"In the future, we could see this technique as a complement to other noninvasive diagnoses, but if we have a better idea of what is going on with these gut microbes and patients, maybe clinicians could consider changing diets, using prebiotics such as dietary fibers or probiotics to help treat the disease," said Ludovic Giloteaux, a postdoctoral researcher and first author of the study.

In the study, Ithaca campus researchers collaborated with Dr. Susan Levine, an ME/CFS specialist in New York City, who recruited 48 people diagnosed with ME/CFS and 39 healthy controls to provide stool and blood samples.

The researchers sequenced regions of microbial DNA from the stool samples to identify different types of bacteria. Overall, the diversity of types of bacteria was greatly reduced and there were fewer bacterial species known to be anti-inflammatory in ME/CFS patients compared with healthy people, an observation also seen in people with Crohn's disease and ulcerative colitis.

At the same time, the researchers discovered specific markers of inflammation in the blood, likely due to a leaky gut from intestinal problems that allow bacteria to enter the blood, Giloteaux said.

Bacteria in the blood will trigger an immune response, which could worsen symptoms.

The researchers have no evidence to distinguish whether the altered gut microbiome is a cause or a whether it is a consequence of disease, Giloteaux added.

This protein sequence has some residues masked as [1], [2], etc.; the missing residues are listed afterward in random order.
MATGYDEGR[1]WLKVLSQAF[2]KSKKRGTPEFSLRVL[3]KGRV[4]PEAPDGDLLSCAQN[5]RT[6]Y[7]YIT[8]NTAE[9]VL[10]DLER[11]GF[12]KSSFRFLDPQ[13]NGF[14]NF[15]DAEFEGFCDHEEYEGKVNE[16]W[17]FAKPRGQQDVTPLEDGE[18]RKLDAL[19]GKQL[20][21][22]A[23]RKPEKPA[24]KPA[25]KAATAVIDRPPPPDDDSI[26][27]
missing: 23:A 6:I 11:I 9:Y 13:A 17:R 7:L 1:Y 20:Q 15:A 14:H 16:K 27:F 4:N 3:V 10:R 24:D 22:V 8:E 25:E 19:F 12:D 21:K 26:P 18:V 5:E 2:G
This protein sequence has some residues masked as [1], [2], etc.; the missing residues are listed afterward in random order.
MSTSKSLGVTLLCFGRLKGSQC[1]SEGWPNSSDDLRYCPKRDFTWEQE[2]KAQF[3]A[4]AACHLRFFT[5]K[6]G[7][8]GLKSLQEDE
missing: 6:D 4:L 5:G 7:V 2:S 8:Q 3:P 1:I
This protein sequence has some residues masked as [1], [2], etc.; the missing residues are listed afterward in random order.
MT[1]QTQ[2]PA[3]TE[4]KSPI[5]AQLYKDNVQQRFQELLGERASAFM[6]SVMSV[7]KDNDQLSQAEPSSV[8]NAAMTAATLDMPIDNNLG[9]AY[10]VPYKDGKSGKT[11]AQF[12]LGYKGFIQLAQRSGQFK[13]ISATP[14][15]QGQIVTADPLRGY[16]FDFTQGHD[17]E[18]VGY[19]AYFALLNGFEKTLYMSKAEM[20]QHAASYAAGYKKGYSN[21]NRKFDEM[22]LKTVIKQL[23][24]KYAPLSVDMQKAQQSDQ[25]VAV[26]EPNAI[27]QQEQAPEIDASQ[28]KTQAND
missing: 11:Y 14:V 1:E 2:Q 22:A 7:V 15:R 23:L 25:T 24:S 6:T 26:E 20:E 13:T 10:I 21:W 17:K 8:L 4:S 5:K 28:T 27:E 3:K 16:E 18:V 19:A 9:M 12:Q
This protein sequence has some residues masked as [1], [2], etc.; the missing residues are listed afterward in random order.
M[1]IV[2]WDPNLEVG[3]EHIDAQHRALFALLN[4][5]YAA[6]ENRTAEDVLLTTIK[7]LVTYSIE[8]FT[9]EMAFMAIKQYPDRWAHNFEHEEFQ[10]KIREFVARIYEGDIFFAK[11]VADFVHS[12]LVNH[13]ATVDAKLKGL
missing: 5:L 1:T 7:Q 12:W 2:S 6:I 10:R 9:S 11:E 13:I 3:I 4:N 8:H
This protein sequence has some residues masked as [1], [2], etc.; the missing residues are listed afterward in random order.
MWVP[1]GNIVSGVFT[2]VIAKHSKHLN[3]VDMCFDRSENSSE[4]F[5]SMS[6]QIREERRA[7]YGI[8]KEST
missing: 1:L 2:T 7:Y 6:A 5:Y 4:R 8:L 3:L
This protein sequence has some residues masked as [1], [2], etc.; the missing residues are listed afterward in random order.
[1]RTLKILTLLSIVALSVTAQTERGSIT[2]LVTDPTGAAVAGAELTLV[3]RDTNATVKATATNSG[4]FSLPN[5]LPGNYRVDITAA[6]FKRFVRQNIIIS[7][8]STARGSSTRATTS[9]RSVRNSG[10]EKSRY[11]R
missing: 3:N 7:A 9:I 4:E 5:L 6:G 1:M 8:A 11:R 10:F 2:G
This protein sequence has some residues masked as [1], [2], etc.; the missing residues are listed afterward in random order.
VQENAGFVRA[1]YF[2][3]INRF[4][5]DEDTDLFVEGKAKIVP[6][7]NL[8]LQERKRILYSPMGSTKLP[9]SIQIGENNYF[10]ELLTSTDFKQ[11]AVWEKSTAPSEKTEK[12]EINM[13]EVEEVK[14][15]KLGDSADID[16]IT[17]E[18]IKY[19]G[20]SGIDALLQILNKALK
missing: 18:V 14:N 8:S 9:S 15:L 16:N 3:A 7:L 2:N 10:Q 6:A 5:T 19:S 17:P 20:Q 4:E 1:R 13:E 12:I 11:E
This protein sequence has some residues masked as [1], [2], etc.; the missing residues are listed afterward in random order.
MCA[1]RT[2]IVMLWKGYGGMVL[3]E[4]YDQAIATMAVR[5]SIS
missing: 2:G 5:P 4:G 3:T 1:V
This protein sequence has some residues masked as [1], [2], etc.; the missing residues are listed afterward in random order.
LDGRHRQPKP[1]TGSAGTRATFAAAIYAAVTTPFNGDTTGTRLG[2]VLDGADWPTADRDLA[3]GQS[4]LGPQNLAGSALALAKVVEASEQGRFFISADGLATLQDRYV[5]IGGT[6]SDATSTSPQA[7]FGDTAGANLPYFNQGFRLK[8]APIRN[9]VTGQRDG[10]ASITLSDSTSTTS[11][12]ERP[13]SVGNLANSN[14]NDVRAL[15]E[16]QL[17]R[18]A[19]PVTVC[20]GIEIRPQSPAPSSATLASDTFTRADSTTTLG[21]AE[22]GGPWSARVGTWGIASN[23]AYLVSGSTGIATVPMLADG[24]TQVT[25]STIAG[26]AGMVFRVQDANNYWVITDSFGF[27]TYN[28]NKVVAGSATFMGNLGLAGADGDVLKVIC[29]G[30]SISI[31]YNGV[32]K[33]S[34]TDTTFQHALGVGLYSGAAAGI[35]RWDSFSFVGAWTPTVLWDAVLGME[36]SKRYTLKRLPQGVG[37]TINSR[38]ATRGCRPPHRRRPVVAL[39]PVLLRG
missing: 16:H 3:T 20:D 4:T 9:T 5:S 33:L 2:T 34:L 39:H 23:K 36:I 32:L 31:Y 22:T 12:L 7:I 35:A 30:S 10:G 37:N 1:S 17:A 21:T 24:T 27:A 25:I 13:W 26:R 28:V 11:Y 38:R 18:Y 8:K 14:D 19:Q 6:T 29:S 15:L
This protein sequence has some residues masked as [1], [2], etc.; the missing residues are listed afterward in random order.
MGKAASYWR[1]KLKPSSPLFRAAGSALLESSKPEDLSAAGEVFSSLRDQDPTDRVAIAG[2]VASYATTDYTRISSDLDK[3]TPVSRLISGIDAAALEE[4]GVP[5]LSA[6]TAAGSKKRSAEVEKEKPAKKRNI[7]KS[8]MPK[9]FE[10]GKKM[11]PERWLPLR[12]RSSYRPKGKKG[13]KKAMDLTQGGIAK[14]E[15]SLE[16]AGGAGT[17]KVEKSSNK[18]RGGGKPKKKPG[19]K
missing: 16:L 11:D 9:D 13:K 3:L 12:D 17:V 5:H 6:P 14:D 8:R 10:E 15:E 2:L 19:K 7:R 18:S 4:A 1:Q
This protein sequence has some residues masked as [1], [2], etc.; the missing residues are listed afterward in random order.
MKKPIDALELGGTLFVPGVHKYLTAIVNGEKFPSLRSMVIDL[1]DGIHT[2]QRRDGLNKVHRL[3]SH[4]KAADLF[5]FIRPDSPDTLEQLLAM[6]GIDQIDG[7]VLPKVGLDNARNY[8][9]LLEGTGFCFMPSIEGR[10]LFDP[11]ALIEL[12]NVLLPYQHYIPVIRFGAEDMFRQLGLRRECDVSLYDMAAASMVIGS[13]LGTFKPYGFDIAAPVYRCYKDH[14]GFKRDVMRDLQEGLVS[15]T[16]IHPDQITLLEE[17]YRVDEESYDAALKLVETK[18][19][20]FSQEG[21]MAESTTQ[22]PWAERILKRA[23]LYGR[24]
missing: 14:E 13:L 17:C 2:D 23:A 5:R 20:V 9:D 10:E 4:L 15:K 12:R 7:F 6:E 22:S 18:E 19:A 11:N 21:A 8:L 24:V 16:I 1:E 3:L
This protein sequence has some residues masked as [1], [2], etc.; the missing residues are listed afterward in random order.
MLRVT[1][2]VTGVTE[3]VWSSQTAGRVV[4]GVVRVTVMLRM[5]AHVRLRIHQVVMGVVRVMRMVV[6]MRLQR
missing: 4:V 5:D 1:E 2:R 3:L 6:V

In the future, the research team will look for evidence of viruses and fungi in the gut, to see whether one of these or an association of these along with bacteria may be causing or contributing to the illness.

Journal Reference: Ludovic Giloteaux, Julia K. Goodrich, William A. Walters, Susan M. Levine, Ruth E. Ley, Maureen R. Hanson. Reduced diversity and altered composition of the gut microbiome in individuals with myalgic encephalomyelitis/chronic fatigue syndrome. Microbiome, 2016; 4 (1) DOI: 10.1186/s40168-016-0171-4

Friday, June 17, 2016

Chasing Competent Care Conference Report

By Sally Burch

Hope 4 ME & Fibro Northern Ireland ran an ambitious and exciting conference on Monday 6th June in The Stormont Hotel, Belfast.  The conference, “Chasing Competent Care” delivered a strong message calling for change to the currently inadequate care situation for ME and fibromyalgia patients in Northern Ireland.

Chairperson, Martina Marks opened the meeting, welcomed everyone and thanked the Big Lottery Fund for their sponsorship of the event. Her welcome was followed by an impassioned plea from Joan McParland, the founder and treasurer of Hope 4 ME & Fibro NI, to have medical professionals take patients’ symptoms seriously.  Joan explained that she had been ill, and operating at less than 30% of her normal capacity, since 1999. In that time no effective treatments had been offered, and one consultant had even suggested she was simply reading too much into her symptoms and that she should see a psychiatrist!